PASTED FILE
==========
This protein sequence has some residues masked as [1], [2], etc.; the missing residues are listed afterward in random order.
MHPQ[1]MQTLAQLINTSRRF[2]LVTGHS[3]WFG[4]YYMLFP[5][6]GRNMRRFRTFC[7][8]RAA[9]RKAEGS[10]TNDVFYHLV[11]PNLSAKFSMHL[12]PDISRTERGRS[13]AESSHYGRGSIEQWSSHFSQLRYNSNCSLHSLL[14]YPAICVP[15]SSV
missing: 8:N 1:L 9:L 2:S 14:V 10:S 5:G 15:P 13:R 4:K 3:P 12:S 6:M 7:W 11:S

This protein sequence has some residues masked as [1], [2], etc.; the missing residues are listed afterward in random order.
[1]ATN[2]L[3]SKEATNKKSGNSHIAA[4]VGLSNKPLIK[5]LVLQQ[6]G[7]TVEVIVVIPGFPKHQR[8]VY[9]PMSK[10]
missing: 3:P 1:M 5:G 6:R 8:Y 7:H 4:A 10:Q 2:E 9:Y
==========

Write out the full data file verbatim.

This protein sequence has some residues masked as [1], [2], etc.; the missing residues are listed afterward in random order.
MHPQ[1]MQTLAQLINTSRRF[2]LVTGHS[3]WFG[4]YYMLFP[5][6]GRNMRRFRTFC[7][8]RAA[9]RKAEGS[10]TNDVFYHLV[11]PNLSAKFSMHL[12]PDISRTERGRS[13]AESSHYGRGSIEQWSSHFSQLRYNSNCSLHSLL[14]YPAICVP[15]SSV
missing: 8:N 1:L 9:L 2:S 14:V 10:S 5:G 15:P 13:R 4:K 3:P 12:S 6:M 7:W 11:S

This protein sequence has some residues masked as [1], [2], etc.; the missing residues are listed afterward in random order.
[1]ATN[2]L[3]SKEATNKKSGNSHIAA[4]VGLSNKPLIK[5]LVLQQ[6]G[7]TVEVIVVIPGFPKHQR[8]VY[9]PMSK[10]
missing: 3:P 1:M 5:G 6:R 8:Y 7:H 4:A 10:Q 2:E 9:Y